Fatale Sister: The Pattern
First things first, while quite a few of Vanessa Pouzet’s patterns are available in English (like the wonderful Eagle Jacket, which I’ve also sewn), this one is not. So the instructions are in French. The pattern is not at all complex and there are useful diagrams, so if you’re not a complete beginner, don’t let the language barrier deter you.
I did goof up the PDF assembly with this one. I was grumbling as I assembled the PDF about how there were no marking points along the axes of each page to enable you to precisely line up the pages when joining the PDF pattern together. It was only after I finished this project with an incorrectly assembled skirt that I realized that Vanessa Pouzet’s PDFs are designed to be assembled with no overlap whatsoever at the edge of the pages. You literally line up the edge of one piece to the edge of the next. I’d never seen a PDF pattern assembled in this manner before. So all in all, I’m pretty lucky my skirt turned out as well as it did since I completely messed up at basic PDF pattern assembly.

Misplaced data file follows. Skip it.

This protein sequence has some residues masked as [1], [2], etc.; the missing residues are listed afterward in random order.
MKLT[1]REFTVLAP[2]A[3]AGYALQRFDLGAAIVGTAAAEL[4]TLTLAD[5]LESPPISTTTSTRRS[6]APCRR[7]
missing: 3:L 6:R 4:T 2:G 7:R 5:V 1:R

But now you’ve been warned!
But France, what’s up with the ease?
There are a few things that are different from an English indie sewing pattern. For example, a few of the symbols on the pattern itself are a bit different (e.g. the indication to cut on the fold). The seam allowance included in the pattern is 1cm, rather than 1.5cm.
But the most significant difference is that the size charts don’t provide finished garment measurements. All you get is a detailed chart in which you use your body measurements to identify your size.
Size wise, I was all over the place. My measurements varied from a size 46 at the saddle to a 40 at hip. With such variation, this is the kind of situation where I would normally turn to a finished garment table to guide my cutting choices. In the absence of such table, I went in a little blind, cutting everything at a 44 and then basting and fitting on the body. Although, given that I’d totally messed up in assembling the PDF pattern, the reality is that the sizes weren’t accurate anyway!
I have seen this lack of a finished garment table a few times when using French patterns. Perhaps French patterns generally build in less ease into the pattern so there is more of correlation between your body measurements and the finished garment? Does anyone out there know?